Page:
It’s old news by now, but I’m still haunted by the personal and sonorous playing of pianist Nelson Freire at Mostly Mozart last weekend. Just how does he make the piano sing? Freire played with a gentle touch that somehow turned the instrument into a clarinet choir, each chord perfectly balanced, blended, and speaking with an intent. It wasn’t flashy, it wasn’t bangy, it was transparent, and a telescope into the soul.
Freire, a Brazilian pianist, began his international career five decades ago. Piano connoisseurs have long sung his praises, but he hasn’t become a household name (at least, in classical-music-loving households) until recently. For most of the eighties and nineties, he mostly appeared on recordings of the four-hand piano repertory with his friend Martha Argerich. Only lately has he begun recording the core solo and concerto repertory for Decca.
An uncharitable observer might surmise that he’s become a Grand Old Man of the piano just because he’s been around long enough, and most of his competitors have died off. But the concert at the Mostly Mozart Festival last Saturday dispelled that impression. Kozinn at the Times has a thorough review of the concert, including a fine performance of Stravinsky’s Symphony in C. Beethoven’s 4th Piano Concerto, which followed, is often taken as a slamfest for many modern pianists, but Freire brought a welcome intimacy and nuance to it, even during the more powerful passages.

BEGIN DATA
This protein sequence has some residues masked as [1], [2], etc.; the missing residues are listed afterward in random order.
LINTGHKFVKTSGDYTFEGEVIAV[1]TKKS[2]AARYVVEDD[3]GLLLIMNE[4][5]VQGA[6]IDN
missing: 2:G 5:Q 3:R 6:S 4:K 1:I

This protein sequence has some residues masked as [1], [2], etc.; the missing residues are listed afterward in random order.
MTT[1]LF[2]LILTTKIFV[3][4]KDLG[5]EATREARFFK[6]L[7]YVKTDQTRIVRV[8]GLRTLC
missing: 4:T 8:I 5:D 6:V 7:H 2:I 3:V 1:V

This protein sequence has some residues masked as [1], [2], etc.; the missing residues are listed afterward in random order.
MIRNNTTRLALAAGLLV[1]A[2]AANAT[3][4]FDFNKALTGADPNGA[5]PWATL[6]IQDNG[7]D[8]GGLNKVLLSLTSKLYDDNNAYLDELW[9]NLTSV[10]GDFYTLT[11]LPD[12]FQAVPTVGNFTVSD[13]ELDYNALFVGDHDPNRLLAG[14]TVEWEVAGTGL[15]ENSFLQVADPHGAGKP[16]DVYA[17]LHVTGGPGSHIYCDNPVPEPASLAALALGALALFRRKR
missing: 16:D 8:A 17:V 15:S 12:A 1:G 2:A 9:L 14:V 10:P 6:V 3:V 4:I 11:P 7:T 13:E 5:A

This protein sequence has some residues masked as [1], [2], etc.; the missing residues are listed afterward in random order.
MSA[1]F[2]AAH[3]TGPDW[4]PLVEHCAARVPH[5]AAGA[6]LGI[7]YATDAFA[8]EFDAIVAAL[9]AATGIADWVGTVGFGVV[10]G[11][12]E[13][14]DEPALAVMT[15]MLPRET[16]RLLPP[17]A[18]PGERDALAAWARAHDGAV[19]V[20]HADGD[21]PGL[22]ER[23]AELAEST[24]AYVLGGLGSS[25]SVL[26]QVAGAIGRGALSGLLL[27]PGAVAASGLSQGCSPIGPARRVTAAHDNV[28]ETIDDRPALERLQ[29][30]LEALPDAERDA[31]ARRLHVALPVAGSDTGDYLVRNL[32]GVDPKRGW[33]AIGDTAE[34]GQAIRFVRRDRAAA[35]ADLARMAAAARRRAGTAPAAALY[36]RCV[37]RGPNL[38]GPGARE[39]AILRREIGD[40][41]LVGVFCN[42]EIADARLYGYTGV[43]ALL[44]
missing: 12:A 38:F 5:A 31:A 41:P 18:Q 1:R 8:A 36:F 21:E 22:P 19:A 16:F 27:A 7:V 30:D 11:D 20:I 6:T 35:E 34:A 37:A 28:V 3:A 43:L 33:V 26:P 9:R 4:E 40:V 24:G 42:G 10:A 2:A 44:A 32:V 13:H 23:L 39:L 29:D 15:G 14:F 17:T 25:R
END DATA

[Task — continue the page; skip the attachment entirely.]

He gave three encores, the first being Giovanni Sgambati’s transcription of the D-minor section of the Dance of the Blessed Spirits from Gluck’s Orfeo ed Euridice. Apparently Freire plays this all the time, as you can see from this montage of different performances (starts at 3:26):
Next came two pieces we didn’t recognize; after some digging we found Freire playing them on YouTube. First, “O Ginete do Pierrozinho” from the cycle Carnaval das Crianças by Freire’s countryman Heitor Villa-Lobos:
Finally, after the audience started clapping in rhythm, Freire treated us to another piece by Villa-Lobos, “A lenda do Caboclo,” a haunting melody that has accompanied my mind to sleep all this week. Here he is at home, playing a rather rusty instrument, which somehow makes you feel like he’s your affable old uncle.